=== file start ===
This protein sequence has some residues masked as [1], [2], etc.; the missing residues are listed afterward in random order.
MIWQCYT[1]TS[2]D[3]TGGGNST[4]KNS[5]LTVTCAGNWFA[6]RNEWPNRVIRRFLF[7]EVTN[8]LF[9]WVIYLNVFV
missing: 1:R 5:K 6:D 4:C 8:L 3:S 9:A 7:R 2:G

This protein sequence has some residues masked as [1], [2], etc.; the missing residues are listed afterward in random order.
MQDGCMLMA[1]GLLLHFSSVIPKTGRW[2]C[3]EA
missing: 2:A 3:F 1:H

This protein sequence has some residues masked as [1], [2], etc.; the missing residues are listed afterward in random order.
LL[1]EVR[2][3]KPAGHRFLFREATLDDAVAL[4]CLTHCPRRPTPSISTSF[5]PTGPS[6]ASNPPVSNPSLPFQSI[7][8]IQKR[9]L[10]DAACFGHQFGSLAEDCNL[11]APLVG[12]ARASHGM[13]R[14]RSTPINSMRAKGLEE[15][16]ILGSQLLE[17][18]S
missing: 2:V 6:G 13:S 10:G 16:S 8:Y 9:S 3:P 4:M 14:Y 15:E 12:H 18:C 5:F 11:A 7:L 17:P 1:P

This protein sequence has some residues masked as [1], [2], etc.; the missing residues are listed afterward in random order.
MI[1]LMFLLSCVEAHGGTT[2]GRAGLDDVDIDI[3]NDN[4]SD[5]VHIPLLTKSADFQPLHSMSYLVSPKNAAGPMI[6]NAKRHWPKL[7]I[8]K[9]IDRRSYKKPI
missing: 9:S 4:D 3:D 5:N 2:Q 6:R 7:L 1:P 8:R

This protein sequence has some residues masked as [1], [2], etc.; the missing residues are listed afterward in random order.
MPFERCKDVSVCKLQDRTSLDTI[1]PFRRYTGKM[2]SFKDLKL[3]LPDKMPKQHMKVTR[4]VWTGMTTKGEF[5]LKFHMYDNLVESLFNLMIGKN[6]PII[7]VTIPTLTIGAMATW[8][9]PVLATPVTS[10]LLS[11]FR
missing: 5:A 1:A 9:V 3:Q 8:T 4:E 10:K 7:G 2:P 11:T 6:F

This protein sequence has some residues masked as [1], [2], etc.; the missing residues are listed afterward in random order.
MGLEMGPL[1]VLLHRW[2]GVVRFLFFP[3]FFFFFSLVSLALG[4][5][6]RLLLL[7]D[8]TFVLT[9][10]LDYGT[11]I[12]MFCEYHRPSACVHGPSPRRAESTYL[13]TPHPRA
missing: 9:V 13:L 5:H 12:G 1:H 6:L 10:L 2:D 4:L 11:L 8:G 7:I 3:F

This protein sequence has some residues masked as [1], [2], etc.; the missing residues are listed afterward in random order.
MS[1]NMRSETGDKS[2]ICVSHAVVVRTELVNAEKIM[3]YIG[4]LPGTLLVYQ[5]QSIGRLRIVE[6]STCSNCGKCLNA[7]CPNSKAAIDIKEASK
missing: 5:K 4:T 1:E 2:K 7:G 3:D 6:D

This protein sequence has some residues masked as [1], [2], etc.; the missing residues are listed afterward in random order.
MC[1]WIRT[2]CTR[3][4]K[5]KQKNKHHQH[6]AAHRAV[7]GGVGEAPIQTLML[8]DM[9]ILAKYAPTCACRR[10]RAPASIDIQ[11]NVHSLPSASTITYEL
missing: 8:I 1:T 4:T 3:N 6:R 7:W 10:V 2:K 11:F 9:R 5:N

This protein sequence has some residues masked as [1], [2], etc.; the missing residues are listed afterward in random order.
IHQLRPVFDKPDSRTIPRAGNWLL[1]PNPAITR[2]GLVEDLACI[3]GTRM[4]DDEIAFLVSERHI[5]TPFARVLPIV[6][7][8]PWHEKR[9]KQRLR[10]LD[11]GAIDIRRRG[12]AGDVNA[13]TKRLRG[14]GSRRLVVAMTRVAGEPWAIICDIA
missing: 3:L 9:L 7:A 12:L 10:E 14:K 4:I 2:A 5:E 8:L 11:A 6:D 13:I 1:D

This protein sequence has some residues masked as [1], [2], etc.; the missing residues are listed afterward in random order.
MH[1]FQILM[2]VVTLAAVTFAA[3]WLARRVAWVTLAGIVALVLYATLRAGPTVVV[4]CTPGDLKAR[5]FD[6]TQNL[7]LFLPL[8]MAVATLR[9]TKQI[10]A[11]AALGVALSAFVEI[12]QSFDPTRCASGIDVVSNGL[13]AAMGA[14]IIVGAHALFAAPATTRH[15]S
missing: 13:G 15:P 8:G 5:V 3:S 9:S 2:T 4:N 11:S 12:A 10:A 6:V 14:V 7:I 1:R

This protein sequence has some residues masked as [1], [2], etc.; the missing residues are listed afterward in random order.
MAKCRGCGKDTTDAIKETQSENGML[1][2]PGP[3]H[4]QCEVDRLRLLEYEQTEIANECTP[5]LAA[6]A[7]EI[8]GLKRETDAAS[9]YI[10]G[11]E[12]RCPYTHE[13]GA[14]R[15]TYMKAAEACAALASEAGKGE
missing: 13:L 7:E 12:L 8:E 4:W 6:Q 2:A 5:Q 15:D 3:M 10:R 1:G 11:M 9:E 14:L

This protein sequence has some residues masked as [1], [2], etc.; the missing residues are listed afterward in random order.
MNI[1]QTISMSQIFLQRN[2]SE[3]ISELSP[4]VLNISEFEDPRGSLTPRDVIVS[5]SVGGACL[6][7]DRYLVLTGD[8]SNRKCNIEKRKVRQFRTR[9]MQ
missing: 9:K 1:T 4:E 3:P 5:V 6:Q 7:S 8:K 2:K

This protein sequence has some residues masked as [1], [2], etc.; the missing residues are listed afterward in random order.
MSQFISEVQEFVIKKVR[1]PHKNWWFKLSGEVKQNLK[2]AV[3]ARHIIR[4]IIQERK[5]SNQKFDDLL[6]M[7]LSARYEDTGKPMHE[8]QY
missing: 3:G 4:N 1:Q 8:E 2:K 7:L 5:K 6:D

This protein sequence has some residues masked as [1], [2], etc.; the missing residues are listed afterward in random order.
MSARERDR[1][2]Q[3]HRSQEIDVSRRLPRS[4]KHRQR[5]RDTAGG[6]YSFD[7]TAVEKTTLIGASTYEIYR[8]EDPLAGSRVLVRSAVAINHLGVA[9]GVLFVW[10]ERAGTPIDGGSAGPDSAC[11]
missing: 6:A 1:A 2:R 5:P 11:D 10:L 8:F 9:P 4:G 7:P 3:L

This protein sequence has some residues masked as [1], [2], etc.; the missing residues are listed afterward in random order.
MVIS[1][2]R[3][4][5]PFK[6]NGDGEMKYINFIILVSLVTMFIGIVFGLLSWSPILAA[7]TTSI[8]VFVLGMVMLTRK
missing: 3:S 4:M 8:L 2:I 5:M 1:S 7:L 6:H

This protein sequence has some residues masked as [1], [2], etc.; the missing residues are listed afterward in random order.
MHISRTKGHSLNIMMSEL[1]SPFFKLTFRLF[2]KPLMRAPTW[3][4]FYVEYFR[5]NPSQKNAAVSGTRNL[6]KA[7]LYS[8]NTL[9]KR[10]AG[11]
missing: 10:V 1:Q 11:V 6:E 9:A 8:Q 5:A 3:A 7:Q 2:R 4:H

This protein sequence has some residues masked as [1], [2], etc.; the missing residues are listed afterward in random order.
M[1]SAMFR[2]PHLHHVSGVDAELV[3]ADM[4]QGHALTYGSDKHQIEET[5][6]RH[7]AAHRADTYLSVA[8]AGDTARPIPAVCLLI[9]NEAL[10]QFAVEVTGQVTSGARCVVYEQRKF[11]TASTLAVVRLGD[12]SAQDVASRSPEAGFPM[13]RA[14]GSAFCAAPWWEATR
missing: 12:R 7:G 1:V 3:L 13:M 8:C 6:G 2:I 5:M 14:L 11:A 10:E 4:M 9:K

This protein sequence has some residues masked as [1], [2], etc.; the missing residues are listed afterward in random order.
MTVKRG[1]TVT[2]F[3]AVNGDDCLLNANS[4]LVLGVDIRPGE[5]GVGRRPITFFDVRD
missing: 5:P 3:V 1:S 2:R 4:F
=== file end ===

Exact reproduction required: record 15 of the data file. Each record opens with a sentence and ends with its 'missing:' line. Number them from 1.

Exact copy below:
This protein sequence has some residues masked as [1], [2], etc.; the missing residues are listed afterward in random order.
MVIS[1][2]R[3][4][5]PFK[6]NGDGEMKYINFIILVSLVTMFIGIVFGLLSWSPILAA[7]TTSI[8]VFVLGMVMLTRK
missing: 3:S 4:M 8:L 2:I 5:M 1:S 7:L 6:H